Living space: wants vs. needs

Inspired by Masha Sedgwick’s post, that tells about how happy and content she feels in her new apartment, no matter how unfinished it still is, I want to pick up a similar subject; living space: how many square meters does a single person really need?

Let’s be honest, I have moved around quite a bit within the past 10 years. I moved to Finland in October 2007 and moved 3 times in 2 years. In January 2010, I moved to Denmark for 3 months, then to Madrid and one month later to Valencia. In August 2010, I moved back to Finland for a year. Within this one year, I moved twice. I moved back to Finland and moved 2 times until I moved into this very same apartment I’m sitting now in August 2012.


I’m sharing this apartment with 3 other girls – all are really nice and we get along but I’m also feel that I’m getting way to old to share an apartment just with anyone. The apartment itself is really nice and quite big at 95m² including bathroom, separate toilet, big kitchen and hallway and 4 rooms; two at 14m² and two at 14,5m². All over 2 floors. But it’s a Student apartment complex and so my time here is going to end at some point…

© Simon Mollison
© Simon Mollison One of the preferred areas I would want to live

Of course, I have been looking for new places to live and even after I have lived in Helsinki for 6 years altogether, I’m alway shocked how expensive living here actually is. If I gonna move it should be something central but apartments in the center are small and very, very expensive. You pay around 750€ for 25m². At least or unless you are really lucky. These are usually one-room apartment and only have a small kitchenette which is annoying.

I talked with my friend Nele, who lives herself in a small apartment with a tiny open kitchen and we came to the conclusion, that it actually is enough for a single person who has no pets. Most of the time you are not home anyway because you are usually out and about from 8 am to about 6 pm. So why paying more for space you actually don’t need? Many of these apartments are old buildings where ceilings are high enough to place loft beds and a couch underneath so that you gonna have more space to use.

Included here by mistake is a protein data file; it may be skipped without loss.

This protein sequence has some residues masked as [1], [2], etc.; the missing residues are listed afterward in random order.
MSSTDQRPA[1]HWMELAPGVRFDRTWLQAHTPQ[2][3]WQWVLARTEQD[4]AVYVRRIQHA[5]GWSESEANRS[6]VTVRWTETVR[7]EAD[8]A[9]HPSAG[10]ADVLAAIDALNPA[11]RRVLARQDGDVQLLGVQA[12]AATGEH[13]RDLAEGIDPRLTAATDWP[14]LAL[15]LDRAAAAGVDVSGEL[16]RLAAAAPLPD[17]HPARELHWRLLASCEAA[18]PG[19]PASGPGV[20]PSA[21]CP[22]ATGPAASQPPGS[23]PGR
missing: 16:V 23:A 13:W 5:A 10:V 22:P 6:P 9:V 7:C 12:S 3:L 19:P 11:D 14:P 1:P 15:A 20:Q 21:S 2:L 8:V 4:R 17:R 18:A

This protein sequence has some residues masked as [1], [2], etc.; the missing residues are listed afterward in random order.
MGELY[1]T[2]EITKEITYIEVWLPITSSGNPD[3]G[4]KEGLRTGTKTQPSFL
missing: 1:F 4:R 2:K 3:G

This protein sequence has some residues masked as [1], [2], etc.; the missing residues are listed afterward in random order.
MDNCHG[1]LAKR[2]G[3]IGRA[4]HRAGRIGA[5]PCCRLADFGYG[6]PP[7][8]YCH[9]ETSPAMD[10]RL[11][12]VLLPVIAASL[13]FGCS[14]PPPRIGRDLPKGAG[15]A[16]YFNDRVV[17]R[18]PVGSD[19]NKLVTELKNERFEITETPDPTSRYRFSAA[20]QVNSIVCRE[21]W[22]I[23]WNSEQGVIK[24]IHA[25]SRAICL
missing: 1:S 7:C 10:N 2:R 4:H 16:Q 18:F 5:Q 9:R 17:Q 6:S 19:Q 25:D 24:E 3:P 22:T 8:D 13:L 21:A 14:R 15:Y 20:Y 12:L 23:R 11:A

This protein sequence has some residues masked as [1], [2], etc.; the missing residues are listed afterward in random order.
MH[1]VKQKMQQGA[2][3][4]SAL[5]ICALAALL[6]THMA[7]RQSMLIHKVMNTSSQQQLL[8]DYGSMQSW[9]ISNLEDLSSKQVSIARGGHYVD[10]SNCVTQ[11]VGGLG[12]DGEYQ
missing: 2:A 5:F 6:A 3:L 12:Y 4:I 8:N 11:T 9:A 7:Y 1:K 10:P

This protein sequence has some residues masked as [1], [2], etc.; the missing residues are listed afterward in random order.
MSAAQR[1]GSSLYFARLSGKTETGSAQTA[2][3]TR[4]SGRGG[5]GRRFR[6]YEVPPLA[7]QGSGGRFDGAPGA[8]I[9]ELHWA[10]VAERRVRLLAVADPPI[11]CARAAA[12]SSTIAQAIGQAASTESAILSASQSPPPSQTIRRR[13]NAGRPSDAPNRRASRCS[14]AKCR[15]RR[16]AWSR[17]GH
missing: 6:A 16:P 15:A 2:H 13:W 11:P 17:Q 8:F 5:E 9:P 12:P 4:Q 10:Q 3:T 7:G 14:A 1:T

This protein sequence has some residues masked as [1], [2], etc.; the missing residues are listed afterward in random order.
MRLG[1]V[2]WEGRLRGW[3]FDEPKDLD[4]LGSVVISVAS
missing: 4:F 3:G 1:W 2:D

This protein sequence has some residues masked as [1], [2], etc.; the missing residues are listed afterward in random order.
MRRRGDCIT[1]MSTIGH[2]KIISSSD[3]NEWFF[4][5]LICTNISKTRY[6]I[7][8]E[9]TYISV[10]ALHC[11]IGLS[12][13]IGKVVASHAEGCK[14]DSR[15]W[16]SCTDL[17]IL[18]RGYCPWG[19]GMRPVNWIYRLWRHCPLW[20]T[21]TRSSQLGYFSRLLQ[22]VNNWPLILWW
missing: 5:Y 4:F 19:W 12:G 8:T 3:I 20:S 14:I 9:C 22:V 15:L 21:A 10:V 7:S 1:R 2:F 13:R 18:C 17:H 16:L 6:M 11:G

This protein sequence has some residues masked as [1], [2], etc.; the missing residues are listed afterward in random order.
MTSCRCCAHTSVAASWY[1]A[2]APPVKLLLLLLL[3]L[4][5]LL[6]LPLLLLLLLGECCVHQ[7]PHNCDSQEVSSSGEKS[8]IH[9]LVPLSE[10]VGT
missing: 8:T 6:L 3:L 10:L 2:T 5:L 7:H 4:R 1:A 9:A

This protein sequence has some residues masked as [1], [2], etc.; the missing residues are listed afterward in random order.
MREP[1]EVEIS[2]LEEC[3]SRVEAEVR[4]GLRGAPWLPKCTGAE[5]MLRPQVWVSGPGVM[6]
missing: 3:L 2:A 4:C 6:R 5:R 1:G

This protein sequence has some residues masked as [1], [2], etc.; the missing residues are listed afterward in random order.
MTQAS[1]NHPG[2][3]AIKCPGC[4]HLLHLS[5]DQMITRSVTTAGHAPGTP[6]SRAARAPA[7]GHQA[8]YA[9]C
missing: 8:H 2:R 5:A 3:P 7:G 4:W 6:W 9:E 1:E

One thing would bother me, though; the kitchenette is often under the loft bed and all the smell would go right into the bed…and I would have to give up my lovely bed.

10979643_942170719126458_2110805102_nOf course, how much space you want and need is a very personal decision and it depends on your life circumstances, if you have pets and how your work life looks like and there’s no right or wrong. There’s always pro and cons but I would rather choose a small apartment in the center of Helsinki than a larger apartment outside of the center. But if I will even stay in Helsinki is a whole different story I will tell you next time…


Author: Fhina

Ocean soul. 30 years old book lover living in Helsinki, active reader and coffee addict.

2 thoughts on “Living space: wants vs. needs”

  1. Interesting to think about 🙂 We’re a family of five, (2 adults, 3 kids), with a ridiculous amount of pets, and we live in a 1,800 square foot house, which if I’m doing the conversion correctly-works out to something like 167m? I live in the U.S. and our monthly mortgage payment, which includes escrow ie taxes and insurance, is $920, or 835 euro (again, if I’m converting correctly). We also have a pretty large back yard 🙂 Its fun to compare prices with different locations! We live in a decent middle class suburb of a large city. But, go a few minutes in the other direction and you’re in the country/farm land 🙂


    1. Thank you for your comment.

      Like I said, it’s very different for families. As a family, you really need a lot of space and I think it’s important that each kid has their own room to escape to if wanted. Not to mention about pets 🙂

      Rents in Finland (or Norther Europe) are generally really high and with cities growing and many people wanting to live there, it’s natural. Helsinki itself if also close to nature and countryside so it’s easy to live in some suburb and get to the city in less than an hour but as a young person living in the city is just easier.


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